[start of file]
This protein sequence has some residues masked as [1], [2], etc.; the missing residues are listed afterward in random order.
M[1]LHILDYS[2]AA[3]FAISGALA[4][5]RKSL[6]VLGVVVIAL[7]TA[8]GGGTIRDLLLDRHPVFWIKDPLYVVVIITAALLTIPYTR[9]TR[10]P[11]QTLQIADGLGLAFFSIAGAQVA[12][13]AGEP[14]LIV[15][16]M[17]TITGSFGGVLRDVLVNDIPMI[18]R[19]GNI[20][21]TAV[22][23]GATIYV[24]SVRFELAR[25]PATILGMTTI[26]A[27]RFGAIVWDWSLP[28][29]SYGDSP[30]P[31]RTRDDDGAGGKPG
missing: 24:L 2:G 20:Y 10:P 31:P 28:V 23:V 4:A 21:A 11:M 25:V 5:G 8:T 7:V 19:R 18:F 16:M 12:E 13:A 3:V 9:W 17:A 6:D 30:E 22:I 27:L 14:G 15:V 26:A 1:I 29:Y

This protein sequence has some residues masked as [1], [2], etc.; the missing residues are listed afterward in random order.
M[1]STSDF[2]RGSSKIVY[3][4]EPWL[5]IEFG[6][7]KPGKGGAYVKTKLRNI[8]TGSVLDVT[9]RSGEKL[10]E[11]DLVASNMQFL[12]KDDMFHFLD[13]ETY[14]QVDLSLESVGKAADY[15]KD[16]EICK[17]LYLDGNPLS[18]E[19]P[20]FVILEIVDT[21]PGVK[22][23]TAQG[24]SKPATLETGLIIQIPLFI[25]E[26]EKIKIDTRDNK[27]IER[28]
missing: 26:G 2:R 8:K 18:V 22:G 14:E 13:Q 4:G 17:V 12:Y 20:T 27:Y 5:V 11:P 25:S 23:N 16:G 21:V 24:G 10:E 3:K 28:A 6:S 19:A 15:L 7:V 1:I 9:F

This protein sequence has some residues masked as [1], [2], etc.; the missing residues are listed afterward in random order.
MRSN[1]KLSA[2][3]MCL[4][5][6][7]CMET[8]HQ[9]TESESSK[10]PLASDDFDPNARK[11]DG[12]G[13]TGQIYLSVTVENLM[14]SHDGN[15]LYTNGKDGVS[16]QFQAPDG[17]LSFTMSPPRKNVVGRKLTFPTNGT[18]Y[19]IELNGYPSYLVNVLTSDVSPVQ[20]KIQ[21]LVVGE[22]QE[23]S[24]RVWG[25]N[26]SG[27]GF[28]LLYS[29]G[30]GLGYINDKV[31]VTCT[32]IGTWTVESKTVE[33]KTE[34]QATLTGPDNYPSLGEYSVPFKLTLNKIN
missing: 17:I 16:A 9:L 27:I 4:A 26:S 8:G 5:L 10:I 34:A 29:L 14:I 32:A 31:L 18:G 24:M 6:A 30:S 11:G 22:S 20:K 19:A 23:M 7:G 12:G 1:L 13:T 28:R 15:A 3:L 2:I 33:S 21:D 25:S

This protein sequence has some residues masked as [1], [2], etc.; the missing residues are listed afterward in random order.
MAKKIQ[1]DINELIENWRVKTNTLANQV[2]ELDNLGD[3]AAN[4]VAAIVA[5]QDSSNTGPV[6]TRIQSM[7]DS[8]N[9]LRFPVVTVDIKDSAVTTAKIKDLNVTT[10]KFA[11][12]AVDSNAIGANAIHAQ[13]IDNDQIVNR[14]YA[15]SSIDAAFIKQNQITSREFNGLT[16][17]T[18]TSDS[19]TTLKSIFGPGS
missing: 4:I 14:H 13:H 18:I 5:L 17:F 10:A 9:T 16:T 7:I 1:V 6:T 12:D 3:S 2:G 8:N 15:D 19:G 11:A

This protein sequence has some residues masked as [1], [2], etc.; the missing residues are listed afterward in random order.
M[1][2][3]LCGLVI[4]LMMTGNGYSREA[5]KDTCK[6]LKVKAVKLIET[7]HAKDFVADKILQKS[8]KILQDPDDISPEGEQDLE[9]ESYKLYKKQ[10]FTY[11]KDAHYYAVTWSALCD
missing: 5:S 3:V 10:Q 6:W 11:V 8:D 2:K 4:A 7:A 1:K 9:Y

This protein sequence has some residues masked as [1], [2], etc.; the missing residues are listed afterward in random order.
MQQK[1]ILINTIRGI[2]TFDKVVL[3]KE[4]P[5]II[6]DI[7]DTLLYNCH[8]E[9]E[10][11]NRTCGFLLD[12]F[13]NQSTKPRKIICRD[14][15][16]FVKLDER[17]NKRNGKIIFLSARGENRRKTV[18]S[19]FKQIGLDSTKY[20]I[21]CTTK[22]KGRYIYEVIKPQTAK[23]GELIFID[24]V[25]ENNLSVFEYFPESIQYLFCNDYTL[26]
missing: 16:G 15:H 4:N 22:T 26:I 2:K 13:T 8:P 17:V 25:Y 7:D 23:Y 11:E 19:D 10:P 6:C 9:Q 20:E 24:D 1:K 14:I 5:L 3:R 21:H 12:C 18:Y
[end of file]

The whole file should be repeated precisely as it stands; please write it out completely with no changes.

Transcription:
This protein sequence has some residues masked as [1], [2], etc.; the missing residues are listed afterward in random order.
M[1]LHILDYS[2]AA[3]FAISGALA[4][5]RKSL[6]VLGVVVIAL[7]TA[8]GGGTIRDLLLDRHPVFWIKDPLYVVVIITAALLTIPYTR[9]TR[10]P[11]QTLQIADGLGLAFFSIAGAQVA[12][13]AGEP[14]LIV[15][16]M[17]TITGSFGGVLRDVLVNDIPMI[18]R[19]GNI[20][21]TAV[22][23]GATIYV[24]SVRFELAR[25]PATILGMTTI[26]A[27]RFGAIVWDWSLP[28][29]SYGDSP[30]P[31]RTRDDDGAGGKPG
missing: 24:L 2:G 20:Y 10:P 31:P 28:V 23:V 4:A 21:A 11:M 25:V 5:G 8:T 7:V 19:R 18:F 16:M 12:E 13:A 3:V 9:W 17:A 6:D 30:E 22:I 27:L 14:G 15:V 26:A 1:I 29:Y

This protein sequence has some residues masked as [1], [2], etc.; the missing residues are listed afterward in random order.
M[1]STSDF[2]RGSSKIVY[3][4]EPWL[5]IEFG[6][7]KPGKGGAYVKTKLRNI[8]TGSVLDVT[9]RSGEKL[10]E[11]DLVASNMQFL[12]KDDMFHFLD[13]ETY[14]QVDLSLESVGKAADY[15]KD[16]EICK[17]LYLDGNPLS[18]E[19]P[20]FVILEIVDT[21]PGVK[22][23]TAQG[24]SKPATLETGLIIQIPLFI[25]E[26]EKIKIDTRDNK[27]IER[28]
missing: 26:G 2:R 8:K 18:V 22:G 14:E 13:Q 4:G 17:V 12:Y 20:T 27:Y 5:V 11:P 25:S 23:N 16:G 21:V 24:G 10:E 3:K 28:A 6:S 19:A 15:L 7:V 1:I 9:F

This protein sequence has some residues masked as [1], [2], etc.; the missing residues are listed afterward in random order.
MRSN[1]KLSA[2][3]MCL[4][5][6][7]CMET[8]HQ[9]TESESSK[10]PLASDDFDPNARK[11]DG[12]G[13]TGQIYLSVTVENLM[14]SHDGN[15]LYTNGKDGVS[16]QFQAPDG[17]LSFTMSPPRKNVVGRKLTFPTNGT[18]Y[19]IELNGYPSYLVNVLTSDVSPVQ[20]KIQ[21]LVVGE[22]QE[23]S[24]RVWG[25]N[26]SG[27]GF[28]LLYS[29]G[30]GLGYINDKV[31]VTCT[32]IGTWTVESKTVE[33]KTE[34]QATLTGPDNYPSLGEYSVPFKLTLNKIN
missing: 17:I 16:A 9:L 27:I 4:A 26:S 8:G 5:L 10:I 34:A 29:L 14:I 32:A 31:L 18:G 24:M 6:A 30:S 11:G 22:S 20:K 19:A 23:M 7:G 12:G 1:L 13:T 28:R 15:A 3:L 2:I 33:S 21:D 25:S

This protein sequence has some residues masked as [1], [2], etc.; the missing residues are listed afterward in random order.
MAKKIQ[1]DINELIENWRVKTNTLANQV[2]ELDNLGD[3]AAN[4]VAAIVA[5]QDSSNTGPV[6]TRIQSM[7]DS[8]N[9]LRFPVVTVDIKDSAVTTAKIKDLNVTT[10]KFA[11][12]AVDSNAIGANAIHAQ[13]IDNDQIVNR[14]YA[15]SSIDAAFIKQNQITSREFNGLT[16][17]T[18]TSDS[19]TTLKSIFGPGS
missing: 4:I 14:H 13:H 18:I 5:L 17:F 10:A 9:T 16:T 7:I 1:V 6:T 12:D 3:S 2:G 8:N 15:D 19:G 11:A

This protein sequence has some residues masked as [1], [2], etc.; the missing residues are listed afterward in random order.
M[1][2][3]LCGLVI[4]LMMTGNGYSREA[5]KDTCK[6]LKVKAVKLIET[7]HAKDFVADKILQKS[8]KILQDPDDISPEGEQDLE[9]ESYKLYKKQ[10]FTY[11]KDAHYYAVTWSALCD
missing: 5:S 3:V 10:Q 6:W 11:V 8:D 2:K 4:A 7:A 1:K 9:Y

This protein sequence has some residues masked as [1], [2], etc.; the missing residues are listed afterward in random order.
MQQK[1]ILINTIRGI[2]TFDKVVL[3]KE[4]P[5]II[6]DI[7]DTLLYNCH[8]E[9]E[10][11]NRTCGFLLD[12]F[13]NQSTKPRKIICRD[14][15][16]FVKLDER[17]NKRNGKIIFLSARGENRRKTV[18]S[19]FKQIGLDSTKY[20]I[21]CTTK[22]KGRYIYEVIKPQTAK[23]GELIFID[24]V[25]ENNLSVFEYFPESIQYLFCNDYTL[26]
missing: 16:G 15:H 4:N 22:T 26:I 2:K 13:T 8:P 17:V 25:Y 7:D 23:Y 11:E 19:D 10:P 6:C 9:Q 20:E 24:D 1:K 14:I 5:L 3:R 21:H 12:C 18:Y